Senate Democrats persecute Facebook co-founder Eduardo Saverin

Earlier this week it was reported that Facebook co-founder Eduardo Saverin had renounced his United States citizenship rather than pay taxes on his share of the revenues of Facebook going public, saving him upwards of $100 million in capital gains taxes. The move raises eyebrows, it is becoming increasingly more popular rather than to face the higher tax burden in the United States, though Saverin, who was born Brazil, will owe some money, what is being referred to as an “exit tax.”

But some Senate Democrats aren’t willing to let Saverin off that easy. Sen. Chuck Schumer (D-NY) has introduced legislation that would target Saverin and other people who renounce their citizenship to leave the United States for more tax friendly confines:

Presuming that Saverin moved to avoid paying taxes, Schumer and Democratic Sen. Bob Casey of Pennsylvania on Thursday unveiled legislation to stop what they called a “despicable trend.”

Under their legislation, any American who renounces his or her citizenship for the purpose of avoiding taxes will be punished in two ways: They will be barred from re-entering the U.S., and their future investments in the U.S. will be taxed at a 30 percent rate.

Taking advantage of every Facebook one-liner available, Schumer said of Saverin, “Sen. Casey and I have a status update for him: Pay your taxes in full, or don’t ever try to visit the U.S. again.”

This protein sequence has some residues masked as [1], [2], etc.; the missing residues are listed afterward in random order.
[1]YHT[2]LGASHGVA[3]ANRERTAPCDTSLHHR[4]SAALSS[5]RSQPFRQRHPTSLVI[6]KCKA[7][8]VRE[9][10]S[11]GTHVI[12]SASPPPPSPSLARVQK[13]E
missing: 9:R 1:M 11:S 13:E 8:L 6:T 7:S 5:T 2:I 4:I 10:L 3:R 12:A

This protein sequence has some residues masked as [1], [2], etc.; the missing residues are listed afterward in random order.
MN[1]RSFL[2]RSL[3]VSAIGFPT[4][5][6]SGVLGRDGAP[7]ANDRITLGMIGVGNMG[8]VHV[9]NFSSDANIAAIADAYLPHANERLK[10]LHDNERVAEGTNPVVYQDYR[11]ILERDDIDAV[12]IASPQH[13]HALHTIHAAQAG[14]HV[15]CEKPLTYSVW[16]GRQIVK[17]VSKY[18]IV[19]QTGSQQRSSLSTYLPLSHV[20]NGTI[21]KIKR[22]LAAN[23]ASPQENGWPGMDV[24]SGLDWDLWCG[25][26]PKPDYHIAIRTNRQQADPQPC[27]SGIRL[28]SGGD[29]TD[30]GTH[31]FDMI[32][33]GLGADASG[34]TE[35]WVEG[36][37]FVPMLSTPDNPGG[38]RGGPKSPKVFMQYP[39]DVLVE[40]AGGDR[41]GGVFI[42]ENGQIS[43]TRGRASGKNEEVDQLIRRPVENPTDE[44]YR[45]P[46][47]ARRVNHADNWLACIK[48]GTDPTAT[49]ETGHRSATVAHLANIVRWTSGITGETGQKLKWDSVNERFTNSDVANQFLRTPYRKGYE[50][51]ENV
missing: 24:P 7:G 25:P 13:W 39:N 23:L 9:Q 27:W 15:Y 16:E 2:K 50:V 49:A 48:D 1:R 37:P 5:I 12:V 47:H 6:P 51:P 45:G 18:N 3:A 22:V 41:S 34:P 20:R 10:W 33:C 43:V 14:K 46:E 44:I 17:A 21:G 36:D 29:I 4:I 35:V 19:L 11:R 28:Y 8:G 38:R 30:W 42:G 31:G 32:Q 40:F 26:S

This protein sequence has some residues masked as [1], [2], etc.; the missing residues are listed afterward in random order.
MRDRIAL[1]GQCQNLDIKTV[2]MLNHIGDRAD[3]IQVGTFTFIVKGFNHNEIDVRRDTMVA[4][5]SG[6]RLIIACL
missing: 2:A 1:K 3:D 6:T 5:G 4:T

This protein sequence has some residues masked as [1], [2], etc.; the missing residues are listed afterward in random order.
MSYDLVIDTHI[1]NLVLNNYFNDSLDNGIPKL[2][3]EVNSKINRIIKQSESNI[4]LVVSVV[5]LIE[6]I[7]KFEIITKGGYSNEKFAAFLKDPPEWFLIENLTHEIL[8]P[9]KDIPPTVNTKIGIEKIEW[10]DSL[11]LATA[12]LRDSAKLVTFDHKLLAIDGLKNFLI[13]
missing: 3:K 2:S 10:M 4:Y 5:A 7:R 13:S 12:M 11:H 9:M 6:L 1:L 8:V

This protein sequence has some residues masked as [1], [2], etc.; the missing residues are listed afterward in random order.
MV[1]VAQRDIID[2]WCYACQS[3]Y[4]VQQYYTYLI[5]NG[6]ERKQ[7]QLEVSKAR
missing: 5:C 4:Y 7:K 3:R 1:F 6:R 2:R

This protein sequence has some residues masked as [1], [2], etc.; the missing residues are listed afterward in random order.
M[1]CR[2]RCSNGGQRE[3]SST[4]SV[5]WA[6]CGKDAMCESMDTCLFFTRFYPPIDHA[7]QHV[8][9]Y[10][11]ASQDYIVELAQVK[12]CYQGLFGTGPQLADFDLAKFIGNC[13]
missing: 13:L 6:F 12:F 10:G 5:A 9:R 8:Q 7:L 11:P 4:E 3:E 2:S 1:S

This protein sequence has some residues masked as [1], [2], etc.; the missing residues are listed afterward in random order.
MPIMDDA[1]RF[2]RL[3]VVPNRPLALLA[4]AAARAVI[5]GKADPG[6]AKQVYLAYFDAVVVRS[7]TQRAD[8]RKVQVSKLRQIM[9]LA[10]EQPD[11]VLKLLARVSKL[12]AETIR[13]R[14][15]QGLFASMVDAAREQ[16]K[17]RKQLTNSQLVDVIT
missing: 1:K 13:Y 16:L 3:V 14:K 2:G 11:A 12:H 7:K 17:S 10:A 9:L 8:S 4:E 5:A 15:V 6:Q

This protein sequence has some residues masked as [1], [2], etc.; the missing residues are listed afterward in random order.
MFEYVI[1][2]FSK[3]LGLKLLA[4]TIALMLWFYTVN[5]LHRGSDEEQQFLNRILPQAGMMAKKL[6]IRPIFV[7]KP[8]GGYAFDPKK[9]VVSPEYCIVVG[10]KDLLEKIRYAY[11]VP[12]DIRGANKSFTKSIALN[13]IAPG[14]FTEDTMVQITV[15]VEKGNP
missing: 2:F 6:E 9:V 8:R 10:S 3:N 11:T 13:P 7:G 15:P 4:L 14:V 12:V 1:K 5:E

Is another Keith Judd moment brewing for Obama?

Last week, President Barack Obama was the subject of unwelcome news stories after a convicted felon received over 40% of the vote against him in the West Virginia Democratic Primary.

And while Gallup reported this week that Democrats are happier with their nominee than Republicans, tell that to John Wolfe, who may give Obama a run for his money next week in Arkansas:

You haven’t heard of John Wolfe because the obscure Democratic candidate for president has raised less than $500, can’t afford radio or TV ads and hasn’t gotten much press.

Yet miraculously, a poll released this week shows Wolfe trailing President Barack Obama in the Arkansas Democratic primary — occurring next week — by just seven points.

In an interview with The Daily Caller on Wednesday, Wolfe described his barebones campaign, saying he thinks the shocking poll numbers in Arkansas are the result of an anybody-but-Obama attitude. He’s optimistic he could pull off an upset.

“I think there’s a chance,” said Wolfe, who is the only person appearing on the Democratic ballot for president with Obama in Arkansas.
Wolfe said he’s campaigned mostly by handing out fliers, which he emails to supporters who copy and distribute them. The fliers have his office and cell phone number on them.